What Is the Typical Spacing of Palisade Pales?

What Is the Typical Spacing of Palisade Pales?

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If you’re looking for a higher security fence that looks great, there’s a good chance palisade fencing will be on your shortlist. It’s durable, great looking, and with the correct specification choices, can be a very high-security fence system.

However, if you’re like most people, when it comes to the details of fencing, you might not know everything you need to know, and you might well be asking what the typical spacing of palisade pales is. Here’s what you need to know.

Usually Regulated

When it comes to fences like palisade, as well as railings indoors and out, and even pool fencing, most areas have building codes that cover this and stipulate the maximum spacing BETWEEN the pales or infills of the fence or railing panels.

Usually, the maximum spacing allowed between these types of uprights is 100mm, or about 4 inches. This is small enough so that small children and animals can’t stick their heads through the fence or railing panel and get stuck.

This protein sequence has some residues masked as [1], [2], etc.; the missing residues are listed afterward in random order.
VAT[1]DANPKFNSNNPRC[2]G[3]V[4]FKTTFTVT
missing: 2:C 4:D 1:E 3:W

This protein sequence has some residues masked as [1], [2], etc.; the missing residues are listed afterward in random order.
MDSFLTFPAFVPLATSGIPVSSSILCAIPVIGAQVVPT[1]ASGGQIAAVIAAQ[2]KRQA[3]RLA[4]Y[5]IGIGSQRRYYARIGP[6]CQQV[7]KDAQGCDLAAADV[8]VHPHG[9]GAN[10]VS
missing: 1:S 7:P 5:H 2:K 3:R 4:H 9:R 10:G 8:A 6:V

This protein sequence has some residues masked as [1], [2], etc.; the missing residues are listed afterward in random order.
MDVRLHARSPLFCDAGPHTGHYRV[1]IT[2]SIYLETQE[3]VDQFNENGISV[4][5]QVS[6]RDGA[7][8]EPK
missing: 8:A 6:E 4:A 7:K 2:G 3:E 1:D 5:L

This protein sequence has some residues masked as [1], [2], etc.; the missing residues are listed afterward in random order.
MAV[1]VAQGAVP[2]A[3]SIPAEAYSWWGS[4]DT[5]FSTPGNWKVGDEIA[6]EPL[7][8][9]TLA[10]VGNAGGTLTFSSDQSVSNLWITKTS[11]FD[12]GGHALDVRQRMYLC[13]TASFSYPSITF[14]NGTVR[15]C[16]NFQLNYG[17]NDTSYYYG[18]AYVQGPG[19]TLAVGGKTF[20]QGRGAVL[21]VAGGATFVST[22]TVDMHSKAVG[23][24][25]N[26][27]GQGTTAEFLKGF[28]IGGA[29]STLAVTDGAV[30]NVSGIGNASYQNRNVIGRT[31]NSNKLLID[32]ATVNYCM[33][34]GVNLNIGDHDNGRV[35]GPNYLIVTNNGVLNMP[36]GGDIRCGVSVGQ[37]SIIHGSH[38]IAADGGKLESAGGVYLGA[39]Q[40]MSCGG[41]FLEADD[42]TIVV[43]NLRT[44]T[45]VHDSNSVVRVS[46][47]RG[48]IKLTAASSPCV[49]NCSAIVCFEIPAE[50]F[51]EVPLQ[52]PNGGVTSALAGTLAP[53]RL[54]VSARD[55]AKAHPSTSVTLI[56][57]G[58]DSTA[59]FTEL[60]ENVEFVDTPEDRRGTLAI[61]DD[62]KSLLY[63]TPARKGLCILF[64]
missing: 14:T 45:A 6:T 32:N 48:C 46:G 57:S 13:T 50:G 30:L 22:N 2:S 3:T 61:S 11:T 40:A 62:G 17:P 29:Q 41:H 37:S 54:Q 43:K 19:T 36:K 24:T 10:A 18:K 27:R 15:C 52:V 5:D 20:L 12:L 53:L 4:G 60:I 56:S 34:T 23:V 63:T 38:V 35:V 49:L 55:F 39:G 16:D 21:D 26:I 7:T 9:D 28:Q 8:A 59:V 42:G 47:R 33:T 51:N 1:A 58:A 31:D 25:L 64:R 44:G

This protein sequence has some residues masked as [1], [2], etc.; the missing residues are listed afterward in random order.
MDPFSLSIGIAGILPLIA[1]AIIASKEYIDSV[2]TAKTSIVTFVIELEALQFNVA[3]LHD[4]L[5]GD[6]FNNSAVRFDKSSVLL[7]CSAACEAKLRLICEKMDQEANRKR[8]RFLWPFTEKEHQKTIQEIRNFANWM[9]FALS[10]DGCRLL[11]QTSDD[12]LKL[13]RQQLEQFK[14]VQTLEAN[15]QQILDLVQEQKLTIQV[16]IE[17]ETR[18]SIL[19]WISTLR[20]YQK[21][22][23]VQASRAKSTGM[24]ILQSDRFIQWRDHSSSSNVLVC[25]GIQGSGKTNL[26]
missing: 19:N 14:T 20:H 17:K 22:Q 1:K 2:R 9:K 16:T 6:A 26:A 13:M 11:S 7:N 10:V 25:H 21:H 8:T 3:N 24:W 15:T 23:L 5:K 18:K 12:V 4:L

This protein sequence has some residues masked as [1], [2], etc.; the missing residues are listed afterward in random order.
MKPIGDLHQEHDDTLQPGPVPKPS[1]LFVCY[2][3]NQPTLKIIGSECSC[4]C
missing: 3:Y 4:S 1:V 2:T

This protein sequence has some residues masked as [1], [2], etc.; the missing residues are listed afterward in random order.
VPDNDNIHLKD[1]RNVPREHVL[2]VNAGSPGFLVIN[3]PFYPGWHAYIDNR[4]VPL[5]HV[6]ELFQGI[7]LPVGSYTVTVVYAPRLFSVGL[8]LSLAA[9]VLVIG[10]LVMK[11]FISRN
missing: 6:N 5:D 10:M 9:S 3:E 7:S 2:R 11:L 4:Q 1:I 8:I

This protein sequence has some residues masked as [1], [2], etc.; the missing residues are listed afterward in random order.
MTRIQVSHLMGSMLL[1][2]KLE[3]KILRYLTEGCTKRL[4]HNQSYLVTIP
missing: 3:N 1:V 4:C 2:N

So the first thing you need to know is what your local building regulations say about the space between fence and railing pickets or infills.

Palisade Pale Spacing

Even though your local building codes probably set out how much space is allowed between your fence pales, pickets or infills, there’s still the matter of the width of the palisade pale itself.

Different types of palisade fence pales, like D-section pales, W-section pales, and angle iron pales, all have slightly different widths, which will reduce the space between pales when you measure them from center to center.

Typically, palisade pales are installed at about 150mm or 6” center to center, although this may need to be adjusted if you are using a palisade pale that has a thinner width.

Don’t Forget the Ends!

Whether your palisade fence panels are attached to your posts with brackets, fishplates or something else, it’s important to make allowance for that design difference in your palisade pale spacing. You need to ensure that you never exceed the maximum space between fence infills, palisade pales and verticals, even when one of those elements is a fence post.

In other words, you need to ensure that the measurement from the fence panel face of the palisade fence post to the closest edge of the pale is compliant with local building and safety regulations.

Always remember that if your fence does not meet or exceed building regulations, you may have to modify it, or in some extreme cases, you might have to remove it. You don’t want to have to do that, so always make sure you know what your palisade fence manufacturer’s pale spacing is and that it falls within local regulations!

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